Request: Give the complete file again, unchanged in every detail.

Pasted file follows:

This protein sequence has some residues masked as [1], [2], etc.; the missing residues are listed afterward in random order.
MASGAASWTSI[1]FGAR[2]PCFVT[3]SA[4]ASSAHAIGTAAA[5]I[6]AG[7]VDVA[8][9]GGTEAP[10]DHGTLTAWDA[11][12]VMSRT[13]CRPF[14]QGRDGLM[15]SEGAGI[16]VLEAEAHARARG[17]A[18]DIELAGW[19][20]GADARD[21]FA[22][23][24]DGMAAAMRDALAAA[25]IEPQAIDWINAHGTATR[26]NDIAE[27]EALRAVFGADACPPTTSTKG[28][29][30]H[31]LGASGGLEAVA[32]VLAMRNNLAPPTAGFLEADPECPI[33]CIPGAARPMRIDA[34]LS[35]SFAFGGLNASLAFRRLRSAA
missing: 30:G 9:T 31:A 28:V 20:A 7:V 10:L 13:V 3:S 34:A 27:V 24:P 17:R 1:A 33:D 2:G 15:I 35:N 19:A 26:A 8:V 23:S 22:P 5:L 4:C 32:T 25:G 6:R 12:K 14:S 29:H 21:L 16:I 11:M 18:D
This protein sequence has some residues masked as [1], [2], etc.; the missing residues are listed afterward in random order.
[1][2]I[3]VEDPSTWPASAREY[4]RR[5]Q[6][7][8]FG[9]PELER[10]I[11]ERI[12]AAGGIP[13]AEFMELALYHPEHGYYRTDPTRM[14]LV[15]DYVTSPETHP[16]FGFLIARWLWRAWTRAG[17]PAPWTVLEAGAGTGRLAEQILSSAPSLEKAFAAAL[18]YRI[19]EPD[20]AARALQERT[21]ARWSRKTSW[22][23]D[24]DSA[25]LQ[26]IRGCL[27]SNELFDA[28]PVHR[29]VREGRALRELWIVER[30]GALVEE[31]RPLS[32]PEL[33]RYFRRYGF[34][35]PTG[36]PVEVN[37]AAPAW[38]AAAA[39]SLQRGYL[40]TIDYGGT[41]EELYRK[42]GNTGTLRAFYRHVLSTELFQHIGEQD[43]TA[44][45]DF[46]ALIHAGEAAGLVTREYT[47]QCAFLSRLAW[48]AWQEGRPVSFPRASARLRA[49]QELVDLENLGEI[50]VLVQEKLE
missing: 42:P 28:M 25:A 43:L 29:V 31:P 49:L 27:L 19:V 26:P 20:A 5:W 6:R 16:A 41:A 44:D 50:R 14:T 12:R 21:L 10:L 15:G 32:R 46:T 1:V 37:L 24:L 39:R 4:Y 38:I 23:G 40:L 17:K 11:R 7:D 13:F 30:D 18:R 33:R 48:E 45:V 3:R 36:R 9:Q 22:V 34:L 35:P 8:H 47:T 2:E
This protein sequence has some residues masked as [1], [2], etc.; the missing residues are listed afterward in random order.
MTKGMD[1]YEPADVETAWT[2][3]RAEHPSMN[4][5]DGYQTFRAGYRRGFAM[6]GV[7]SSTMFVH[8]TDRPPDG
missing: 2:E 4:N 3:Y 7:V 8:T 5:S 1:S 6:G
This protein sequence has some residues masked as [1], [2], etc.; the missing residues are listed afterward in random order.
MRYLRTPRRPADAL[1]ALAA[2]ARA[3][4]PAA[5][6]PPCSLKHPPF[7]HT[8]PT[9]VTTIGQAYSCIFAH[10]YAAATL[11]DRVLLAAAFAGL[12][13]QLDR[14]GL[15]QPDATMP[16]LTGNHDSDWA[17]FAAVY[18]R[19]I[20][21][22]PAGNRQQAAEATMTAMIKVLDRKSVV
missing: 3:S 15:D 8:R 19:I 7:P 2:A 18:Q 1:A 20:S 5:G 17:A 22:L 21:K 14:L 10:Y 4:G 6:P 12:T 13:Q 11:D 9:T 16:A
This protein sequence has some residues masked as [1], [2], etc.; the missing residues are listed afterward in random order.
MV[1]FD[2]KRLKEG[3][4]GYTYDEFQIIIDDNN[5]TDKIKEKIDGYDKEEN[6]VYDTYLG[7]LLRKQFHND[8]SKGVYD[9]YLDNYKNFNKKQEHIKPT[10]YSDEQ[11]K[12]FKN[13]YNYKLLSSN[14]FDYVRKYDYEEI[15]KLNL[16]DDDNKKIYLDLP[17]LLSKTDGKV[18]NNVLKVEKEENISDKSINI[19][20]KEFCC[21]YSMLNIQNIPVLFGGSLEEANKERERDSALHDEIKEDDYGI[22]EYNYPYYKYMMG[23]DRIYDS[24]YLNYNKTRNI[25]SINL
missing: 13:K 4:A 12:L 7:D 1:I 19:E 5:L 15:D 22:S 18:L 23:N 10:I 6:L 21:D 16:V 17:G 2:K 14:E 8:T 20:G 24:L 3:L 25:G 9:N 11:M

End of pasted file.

This protein sequence has some residues masked as [1], [2], etc.; the missing residues are listed afterward in random order.
MASGAASWTSI[1]FGAR[2]PCFVT[3]SA[4]ASSAHAIGTAAA[5]I[6]AG[7]VDVA[8][9]GGTEAP[10]DHGTLTAWDA[11][12]VMSRT[13]CRPF[14]QGRDGLM[15]SEGAGI[16]VLEAEAHARARG[17]A[18]DIELAGW[19][20]GADARD[21]FA[22][23][24]DGMAAAMRDALAAA[25]IEPQAIDWINAHGTATR[26]NDIAE[27]EALRAVFGADACPPTTSTKG[28][29][30]H[31]LGASGGLEAVA[32]VLAMRNNLAPPTAGFLEADPECPI[33]CIPGAARPMRIDA[34]LS[35]SFAFGGLNASLAFRRLRSAA
missing: 30:G 9:T 31:A 28:V 20:A 7:V 10:L 13:V 3:S 34:A 27:V 24:P 17:R 1:A 33:D 2:G 15:I 35:N 19:A 26:A 8:V 23:S 22:P 5:L 4:C 32:T 25:G 6:R 12:K 14:S 29:H 21:L 16:I 11:M 18:D
This protein sequence has some residues masked as [1], [2], etc.; the missing residues are listed afterward in random order.
[1][2]I[3]VEDPSTWPASAREY[4]RR[5]Q[6][7][8]FG[9]PELER[10]I[11]ERI[12]AAGGIP[13]AEFMELALYHPEHGYYRTDPTRM[14]LV[15]DYVTSPETHP[16]FGFLIARWLWRAWTRAG[17]PAPWTVLEAGAGTGRLAEQILSSAPSLEKAFAAAL[18]YRI[19]EPD[20]AARALQERT[21]ARWSRKTSW[22][23]D[24]DSA[25]LQ[26]IRGCL[27]SNELFDA[28]PVHR[29]VREGRALRELWIVER[30]GALVEE[31]RPLS[32]PEL[33]RYFRRYGF[34][35]PTG[36]PVEVN[37]AAPAW[38]AAAA[39]SLQRGYL[40]TIDYGGT[41]EELYRK[42]GNTGTLRAFYRHVLSTELFQHIGEQD[43]TA[44][45]DF[46]ALIHAGEAAGLVTREYT[47]QCAFLSRLAW[48]AWQEGRPVSFPRASARLRA[49]QELVDLENLGEI[50]VLVQEKLE
missing: 42:P 28:M 25:A 43:L 29:V 31:P 49:L 27:L 19:V 26:P 20:A 5:W 6:R 16:A 41:A 44:D 50:R 14:T 12:R 21:L 10:L 15:G 32:R 46:T 1:V 37:L 24:L 39:R 4:Y 38:I 23:G 40:L 17:K 11:R 7:D 13:F 30:D 18:R 33:R 48:E 45:V 3:R 36:R 9:Q 22:V 34:L 35:P 8:H 47:T 2:E
This protein sequence has some residues masked as [1], [2], etc.; the missing residues are listed afterward in random order.
MTKGMD[1]YEPADVETAWT[2][3]RAEHPSMN[4][5]DGYQTFRAGYRRGFAM[6]GV[7]SSTMFVH[8]TDRPPDG
missing: 2:E 4:N 3:Y 7:V 8:T 5:S 1:S 6:G
This protein sequence has some residues masked as [1], [2], etc.; the missing residues are listed afterward in random order.
MRYLRTPRRPADAL[1]ALAA[2]ARA[3][4]PAA[5][6]PPCSLKHPPF[7]HT[8]PT[9]VTTIGQAYSCIFAH[10]YAAATL[11]DRVLLAAAFAGL[12][13]QLDR[14]GL[15]QPDATMP[16]LTGNHDSDWA[17]FAAVY[18]R[19]I[20][21][22]PAGNRQQAAEATMTAMIKVLDRKSVV
missing: 3:S 15:D 8:R 19:I 7:P 2:A 18:Q 1:A 20:S 5:G 17:A 22:L 21:K 14:L 10:Y 4:G 6:P 12:T 13:Q 11:D 9:T 16:A
This protein sequence has some residues masked as [1], [2], etc.; the missing residues are listed afterward in random order.
MV[1]FD[2]KRLKEG[3][4]GYTYDEFQIIIDDNN[5]TDKIKEKIDGYDKEEN[6]VYDTYLG[7]LLRKQFHND[8]SKGVYD[9]YLDNYKNFNKKQEHIKPT[10]YSDEQ[11]K[12]FKN[13]YNYKLLSSN[14]FDYVRKYDYEEI[15]KLNL[16]DDDNKKIYLDLP[17]LLSKTDGKV[18]NNVLKVEKEENISDKSINI[19][20]KEFCC[21]YSMLNIQNIPVLFGGSLEEANKERERDSALHDEIKEDDYGI[22]EYNYPYYKYMMG[23]DRIYDS[24]YLNYNKTRNI[25]SINL
missing: 13:K 4:A 12:L 7:D 1:I 19:E 5:L 15:D 22:S 18:L 23:N 10:I 6:L 21:D 16:V 17:G 2:K 14:E 8:T 20:G 24:L 3:L 25:G 9:N 11:M